Theory and Methodology of Counselling

Prof. Dr. Heidi Möller

Dr. Silja Kotte,
Denise Elisabeth Hinn, M.Sc.,
Dr. Martin Seip,
Dipl.-Psych. Christian Sell,
Vinzenz Thalheim, M.A.,
Alessa Müller, M.Sc.
Dr. Michael Scherf
Silke Wolter, M.A.

There is a growing need for counselling in organisations. This increased demand for counselling of individuals, teams, and entire organisations is attributable to several factors: the immensely growing complexity of organisations, multiple decision-making demands, acceleration and technological advancement, the blurring of the boundaries between professional and personal life and, finally, globalisation with all of its concomitant burdens, opportunities, and crises. At the same time, the boundaries between life/social environment-related and job-related counselling are becoming increasingly fluid ("life coaching").

Companies, public authorities, the health care system, and the psychosocial sector are seeking support in the area of team development, supervision, organisational consulting, and coaching as a special counselling service for executives helping them not only to increase productivity, but also to find solutions to work-life balance issues and ways of coping with the numerous contradictions, dilemmas and diversity of post-modern professional life. Increasing self-reflection and the capability to act through counseling is considered a basis for maintaining a functional organisation, restoring efficiency or stimulating growth. Moreover, in view of the increasing shortage of qualified professionals and staff diversity (demographic changes, cultural background, gender), counselling has moved to the fore as an individually scalable instrument for promoting employee loyalty and coping with complexity.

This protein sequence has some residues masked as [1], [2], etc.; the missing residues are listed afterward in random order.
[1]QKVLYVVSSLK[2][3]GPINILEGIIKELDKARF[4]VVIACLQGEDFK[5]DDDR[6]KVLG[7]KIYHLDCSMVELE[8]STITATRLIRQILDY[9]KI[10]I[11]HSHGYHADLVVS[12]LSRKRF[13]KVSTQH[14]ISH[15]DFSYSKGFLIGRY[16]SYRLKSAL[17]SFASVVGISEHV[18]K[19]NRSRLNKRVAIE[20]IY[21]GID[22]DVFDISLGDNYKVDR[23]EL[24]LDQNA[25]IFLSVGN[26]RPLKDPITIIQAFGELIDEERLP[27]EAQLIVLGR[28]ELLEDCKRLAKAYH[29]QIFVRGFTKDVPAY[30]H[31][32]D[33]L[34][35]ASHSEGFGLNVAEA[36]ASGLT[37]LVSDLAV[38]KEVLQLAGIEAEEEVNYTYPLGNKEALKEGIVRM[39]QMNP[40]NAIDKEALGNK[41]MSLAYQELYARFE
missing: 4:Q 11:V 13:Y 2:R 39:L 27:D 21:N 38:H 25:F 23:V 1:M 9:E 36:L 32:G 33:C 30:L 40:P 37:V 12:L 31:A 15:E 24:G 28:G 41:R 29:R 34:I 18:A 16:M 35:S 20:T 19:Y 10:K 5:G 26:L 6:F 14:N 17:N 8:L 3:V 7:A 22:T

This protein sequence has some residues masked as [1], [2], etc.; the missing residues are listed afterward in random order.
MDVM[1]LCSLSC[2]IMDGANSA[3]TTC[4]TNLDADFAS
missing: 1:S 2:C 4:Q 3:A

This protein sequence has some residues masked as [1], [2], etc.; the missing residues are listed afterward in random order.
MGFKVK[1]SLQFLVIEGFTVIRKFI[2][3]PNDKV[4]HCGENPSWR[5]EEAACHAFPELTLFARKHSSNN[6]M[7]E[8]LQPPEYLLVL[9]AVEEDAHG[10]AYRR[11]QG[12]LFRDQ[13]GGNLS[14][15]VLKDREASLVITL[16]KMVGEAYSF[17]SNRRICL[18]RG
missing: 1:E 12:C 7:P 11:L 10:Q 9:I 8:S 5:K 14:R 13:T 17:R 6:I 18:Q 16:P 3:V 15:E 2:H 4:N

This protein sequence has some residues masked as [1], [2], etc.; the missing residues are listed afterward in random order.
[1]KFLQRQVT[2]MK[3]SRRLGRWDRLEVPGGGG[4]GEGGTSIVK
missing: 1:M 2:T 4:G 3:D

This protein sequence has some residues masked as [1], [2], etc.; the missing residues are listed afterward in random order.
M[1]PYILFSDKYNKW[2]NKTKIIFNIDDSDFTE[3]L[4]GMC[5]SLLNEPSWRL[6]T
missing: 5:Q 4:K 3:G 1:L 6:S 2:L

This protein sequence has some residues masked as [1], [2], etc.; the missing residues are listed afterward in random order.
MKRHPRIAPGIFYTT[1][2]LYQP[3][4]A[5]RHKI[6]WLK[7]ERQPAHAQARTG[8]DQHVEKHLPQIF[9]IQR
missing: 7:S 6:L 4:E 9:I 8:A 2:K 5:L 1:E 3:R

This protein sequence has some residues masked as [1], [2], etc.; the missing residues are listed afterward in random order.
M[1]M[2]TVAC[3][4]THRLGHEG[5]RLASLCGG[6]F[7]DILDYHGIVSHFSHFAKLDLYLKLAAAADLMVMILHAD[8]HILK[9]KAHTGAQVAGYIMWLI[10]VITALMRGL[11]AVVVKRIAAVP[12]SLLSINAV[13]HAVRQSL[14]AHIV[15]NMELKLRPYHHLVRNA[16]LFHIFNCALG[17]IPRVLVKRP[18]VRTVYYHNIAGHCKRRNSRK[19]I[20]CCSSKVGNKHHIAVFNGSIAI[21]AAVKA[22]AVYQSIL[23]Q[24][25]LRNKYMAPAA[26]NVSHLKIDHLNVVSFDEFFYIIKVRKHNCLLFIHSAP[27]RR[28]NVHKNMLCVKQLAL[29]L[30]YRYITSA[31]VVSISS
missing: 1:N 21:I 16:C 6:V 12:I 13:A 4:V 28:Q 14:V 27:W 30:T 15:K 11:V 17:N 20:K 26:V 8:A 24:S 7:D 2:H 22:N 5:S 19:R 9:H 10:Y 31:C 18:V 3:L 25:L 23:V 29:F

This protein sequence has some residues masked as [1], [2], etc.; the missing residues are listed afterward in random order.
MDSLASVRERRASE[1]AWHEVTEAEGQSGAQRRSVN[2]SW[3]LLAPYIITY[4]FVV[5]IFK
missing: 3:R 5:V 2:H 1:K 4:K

Many counselling services still leave much to be desired in terms of professional standards and reliable methodology. The Chair for Counselling Theory and Methodology implements systematic counselling research to raise the level of discourse about counselling above the level of self-help books, texts from practice for practice, and case descriptions.

Counselling research has a project-shaped structure because it must bring together knowledge from the disciplines of psychology, business management, sociology, educational theory, labor and technology management and philosophy.

Research and conceptual development are realised in cooperation with companies and expert counselling practitioners.

 

The subject area “Counselling Theory and Methodology” contributes to the conceptual and empirical foundations of counselling through the following main research focuses:

  • Outcome research in psychotherapy and counselling (supervision and coaching)
  • Personality development of counsellors and psychotherapists
  • Didactics of training psychotherapists and counsellors
  • Quality assurance in organisation- and person-related services
  • Change processes in post-modern work environments and the challenges that they present for counsellors
  • Gender equality in organisations
  • Demographic change in organisations
  • Leadership development in an international context